Ed Wade: This Team Is Yours (Unfortunately)

Categories: Baseball, Sports
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He's no Gerry Hunsicker
I know that Houston Astros general manager Ed Wade has some defenders in the city. They say we can't judge Wade, supposedly, because he's hamstrung by contracts that were given out before he arrived. We can't judge Wade because, supposedly, he's still putting his blueprint on this club. We can't judge because his boss, Drayton McLane, is putting a halt to the big spending and won't let Wade go out and buy players.

But at the conclusion of Sunday's game with the Padres, 16 of the 25 players on the Astros major league roster were players brought on board by Ed Wade.
This includes Michael Bourn, Pedro Feliz, Matt Lindstrom, Brandon Lyon, and Brett Myers. It also includes Casey Daigle, Jeff Keppinger, Jason Michaels, Humberto Quintero, Angel Sanchez, Oswaldo Navarro, Jason Castro, Gustavo Chacin, Wilton Lopez, and Tim Byrdak. So for some guy who hasn't had much time to shape the roster, it sure looks like he's been doing some shaping.

And while McLane has supposedly cut the free-agent budget, Wade has wasted some big bucks on some pretty questionable deals. He's giving $4.5 million to Pedro Feliz this season. He's giving Brandon Lyon $15 million over three years to be a setup guy. The Astros are still paying for Kazuo Matsui, the injury-prone, light-hitting middle infielder that was one of Wade's first signings when he took over in Houston.

Sure Wade has to deal with the stupid contract that McLane handed out to Carlos Lee, and the Roy Oswalt and Lance Berkman contracts were handed out before he took the GM job. But anybody who has followed Wade's career, or knows how to Google, knows that Wade gave out stupid and unexplainable contracts to the likes of Jim Thome, Pat Burrell, and David Bell.So while he might not have been the one who signed Lee as a free agent, there is precedent to show that Wade would likely have been on board with that deal were he able to do it himself.

But what none of Wade's supporters can really point to is Wade's plan for the team. Sure, we hear the nebulous talk about building through the draft and the farm system, which is what Wade supposedly did in Philadelphia. But every team wants to build through the farm system. Even the Yankees and Red Sox teams are largely built from the work of their farm system. So it's nice that Wade wants to do what the successful teams do, but even awful teams like the Pittsburgh Pirates and Baltimore Orioles talk about building through the farm system. Just like the Astros. And we know how successful they've been.

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Wait your turn behind Jim Thome
I look at Ed Wade and I see the guy who traded Curt Schilling for Travis Lee, Vicente Padilla, Omar Daal, and Nelson Figueroa. I also see the guy who traded Scott Rolen for Placido Polanco, Bud Smith, and Mike Timlin. I see the guy who traded for Miguel Tejada on the day before the Mitchell Report came out. Sure, he got Michael Bourn for Brad Lidge, but when I see Wade, I see Tim Purpura and not Gerry Hunsicker or Bill Wood, two of the best GMs in Astros history.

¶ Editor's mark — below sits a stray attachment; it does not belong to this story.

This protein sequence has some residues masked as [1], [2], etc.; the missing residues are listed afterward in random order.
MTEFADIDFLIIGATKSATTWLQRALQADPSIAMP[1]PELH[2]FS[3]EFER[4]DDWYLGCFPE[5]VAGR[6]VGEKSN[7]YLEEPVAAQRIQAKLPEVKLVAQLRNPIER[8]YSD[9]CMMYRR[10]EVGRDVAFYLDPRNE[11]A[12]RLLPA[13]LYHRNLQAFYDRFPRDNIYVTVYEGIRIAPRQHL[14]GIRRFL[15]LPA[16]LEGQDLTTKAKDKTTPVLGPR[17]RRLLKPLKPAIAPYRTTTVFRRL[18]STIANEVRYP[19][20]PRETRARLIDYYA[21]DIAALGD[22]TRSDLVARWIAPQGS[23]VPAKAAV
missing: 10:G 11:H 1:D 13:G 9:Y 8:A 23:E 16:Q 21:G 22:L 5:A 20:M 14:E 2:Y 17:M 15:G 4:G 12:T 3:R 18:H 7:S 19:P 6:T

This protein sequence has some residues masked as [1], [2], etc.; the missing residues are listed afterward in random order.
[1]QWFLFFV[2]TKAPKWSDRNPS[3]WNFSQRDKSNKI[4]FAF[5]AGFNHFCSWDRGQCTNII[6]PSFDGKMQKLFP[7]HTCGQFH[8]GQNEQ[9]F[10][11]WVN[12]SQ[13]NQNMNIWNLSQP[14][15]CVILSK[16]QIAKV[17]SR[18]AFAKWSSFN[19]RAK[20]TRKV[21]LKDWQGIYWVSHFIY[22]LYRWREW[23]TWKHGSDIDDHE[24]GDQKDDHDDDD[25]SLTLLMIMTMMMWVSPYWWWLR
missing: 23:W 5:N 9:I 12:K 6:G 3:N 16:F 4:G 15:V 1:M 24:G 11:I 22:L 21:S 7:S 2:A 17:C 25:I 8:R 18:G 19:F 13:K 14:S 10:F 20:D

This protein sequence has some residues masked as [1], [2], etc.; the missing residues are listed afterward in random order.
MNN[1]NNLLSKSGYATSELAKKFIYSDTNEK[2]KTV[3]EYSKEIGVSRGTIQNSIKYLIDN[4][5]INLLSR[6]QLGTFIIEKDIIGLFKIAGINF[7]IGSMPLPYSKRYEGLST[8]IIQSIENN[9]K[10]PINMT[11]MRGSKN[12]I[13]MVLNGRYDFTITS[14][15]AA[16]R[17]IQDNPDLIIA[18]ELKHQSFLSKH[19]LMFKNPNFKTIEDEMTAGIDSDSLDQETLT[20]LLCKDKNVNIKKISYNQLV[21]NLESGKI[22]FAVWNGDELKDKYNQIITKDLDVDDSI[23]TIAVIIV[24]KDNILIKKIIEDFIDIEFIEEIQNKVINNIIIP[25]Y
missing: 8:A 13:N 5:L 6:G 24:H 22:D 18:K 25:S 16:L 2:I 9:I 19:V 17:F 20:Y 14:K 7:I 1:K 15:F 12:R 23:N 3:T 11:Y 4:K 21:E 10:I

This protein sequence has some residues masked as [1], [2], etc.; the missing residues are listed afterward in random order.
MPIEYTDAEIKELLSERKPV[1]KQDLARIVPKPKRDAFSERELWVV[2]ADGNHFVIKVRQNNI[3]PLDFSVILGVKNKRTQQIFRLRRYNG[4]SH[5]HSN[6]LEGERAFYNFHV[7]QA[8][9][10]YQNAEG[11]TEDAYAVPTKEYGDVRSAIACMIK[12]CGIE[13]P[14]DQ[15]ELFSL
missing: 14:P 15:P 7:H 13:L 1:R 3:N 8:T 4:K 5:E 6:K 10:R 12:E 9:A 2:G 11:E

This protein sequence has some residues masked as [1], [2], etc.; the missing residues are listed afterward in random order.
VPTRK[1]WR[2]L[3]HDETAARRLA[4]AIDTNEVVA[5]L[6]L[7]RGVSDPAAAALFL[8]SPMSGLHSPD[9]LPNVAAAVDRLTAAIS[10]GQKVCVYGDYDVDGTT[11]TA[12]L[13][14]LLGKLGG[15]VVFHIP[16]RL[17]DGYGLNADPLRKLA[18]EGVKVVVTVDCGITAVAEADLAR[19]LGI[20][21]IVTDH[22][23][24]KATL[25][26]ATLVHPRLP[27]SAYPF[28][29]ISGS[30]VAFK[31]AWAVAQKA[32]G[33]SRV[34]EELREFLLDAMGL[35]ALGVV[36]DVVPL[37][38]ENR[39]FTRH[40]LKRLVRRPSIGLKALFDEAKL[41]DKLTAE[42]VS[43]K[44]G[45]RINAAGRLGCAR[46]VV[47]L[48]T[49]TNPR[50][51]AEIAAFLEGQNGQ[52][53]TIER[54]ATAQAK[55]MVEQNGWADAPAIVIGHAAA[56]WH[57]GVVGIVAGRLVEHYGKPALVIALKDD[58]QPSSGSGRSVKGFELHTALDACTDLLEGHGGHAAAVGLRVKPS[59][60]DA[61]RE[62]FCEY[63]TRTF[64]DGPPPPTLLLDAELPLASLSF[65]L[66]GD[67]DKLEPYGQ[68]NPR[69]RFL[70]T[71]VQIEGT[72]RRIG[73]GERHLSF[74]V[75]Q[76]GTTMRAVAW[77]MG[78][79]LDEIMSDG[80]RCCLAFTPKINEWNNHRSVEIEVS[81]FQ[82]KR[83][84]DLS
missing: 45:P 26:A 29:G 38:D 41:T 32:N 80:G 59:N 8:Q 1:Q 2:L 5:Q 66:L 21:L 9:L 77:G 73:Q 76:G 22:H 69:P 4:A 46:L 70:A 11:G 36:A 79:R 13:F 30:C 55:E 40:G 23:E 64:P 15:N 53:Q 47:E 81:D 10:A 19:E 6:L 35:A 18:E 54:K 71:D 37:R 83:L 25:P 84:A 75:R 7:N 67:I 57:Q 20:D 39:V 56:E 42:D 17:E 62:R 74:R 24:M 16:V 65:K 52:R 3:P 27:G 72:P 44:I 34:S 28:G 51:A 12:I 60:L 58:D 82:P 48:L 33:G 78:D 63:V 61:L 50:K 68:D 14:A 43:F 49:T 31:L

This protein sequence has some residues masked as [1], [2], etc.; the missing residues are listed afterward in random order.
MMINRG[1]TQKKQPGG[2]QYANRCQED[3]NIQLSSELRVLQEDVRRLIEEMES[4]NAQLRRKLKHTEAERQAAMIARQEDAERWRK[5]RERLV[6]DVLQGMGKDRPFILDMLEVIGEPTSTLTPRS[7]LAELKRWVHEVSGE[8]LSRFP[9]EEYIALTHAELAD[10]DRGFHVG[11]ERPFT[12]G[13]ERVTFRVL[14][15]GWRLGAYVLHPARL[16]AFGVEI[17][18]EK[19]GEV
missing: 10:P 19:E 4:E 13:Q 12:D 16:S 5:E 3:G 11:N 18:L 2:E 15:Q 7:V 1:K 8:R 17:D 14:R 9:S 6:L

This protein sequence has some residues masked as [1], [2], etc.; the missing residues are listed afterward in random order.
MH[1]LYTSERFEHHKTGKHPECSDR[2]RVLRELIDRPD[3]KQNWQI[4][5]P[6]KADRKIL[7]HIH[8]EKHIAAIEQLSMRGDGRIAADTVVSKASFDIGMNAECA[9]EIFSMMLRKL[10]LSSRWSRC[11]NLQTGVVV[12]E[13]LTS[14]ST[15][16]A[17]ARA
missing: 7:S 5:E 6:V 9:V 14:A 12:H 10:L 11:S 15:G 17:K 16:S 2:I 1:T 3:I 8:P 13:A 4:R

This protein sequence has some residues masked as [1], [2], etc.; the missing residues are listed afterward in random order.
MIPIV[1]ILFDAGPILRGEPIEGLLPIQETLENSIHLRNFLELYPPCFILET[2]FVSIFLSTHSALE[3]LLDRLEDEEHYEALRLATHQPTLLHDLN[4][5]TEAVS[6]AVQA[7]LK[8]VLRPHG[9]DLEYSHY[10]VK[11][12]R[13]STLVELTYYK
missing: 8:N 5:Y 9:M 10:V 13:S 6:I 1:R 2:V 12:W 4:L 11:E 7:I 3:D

Bill Wood got Steve Finley, Curt Schilling, and Pete Harnisch for Glenn Davis. He got Jeff Bagwell for Larry Andersen. At the time of the Bagwell trade, Bagwell was stuck behind a guy named Scott Cooper, and it was Cooper that the Red Sox saw as the heir apparent to Wade Boggs at third base. But I can't help but think that Wade would have traded Andersen for Cooper, then he would have benched Ken Caminiti so that Wade could prove his genius.

Wade's known for letting players languish in the minors. Ryan Howard was stuck behind Jim Thome. Chase Utley was stuck behind Polanco. Hell, this season saw Chris Johnson stuck behind the dynamic duo of Feliz and Geoff Blum and Jason Castro was stuck behind the likes of Kevin Cash. This is a guy who lets Edwin Maysonet, Jason Bourgeois, and Brian Bogusevic languish behind the likes of Blum and Jason Michaels. It's not that Maysonet, Bourgeois, and Bogusevic are surefire major league all stars. But when you've got one of the worst records in baseball, it makes no sense to keep going with lackluster veteran talent when there are younger players in the minors just dying for a chance to prove themselves in the majors.

Back in the late-80s, Bill Wood was named GM of the Houston Astros. He had an owner who was slashing the budget, dumping salary, and demanding that high-priced stars be traded away. Yet operating under these constraints, Wood laid the foundation for a franchise that was arguably one of the best from the mid-`90s up to 2005. Does anyone see any sign of this level of competence when they look at Ed Wade?

So go ahead. Defend him all you want. But in the end, Wade is nothing more than a PR guy who is friends with Tal Smith. And with the Astros, being a friend of Tal Smith is really all that matters.



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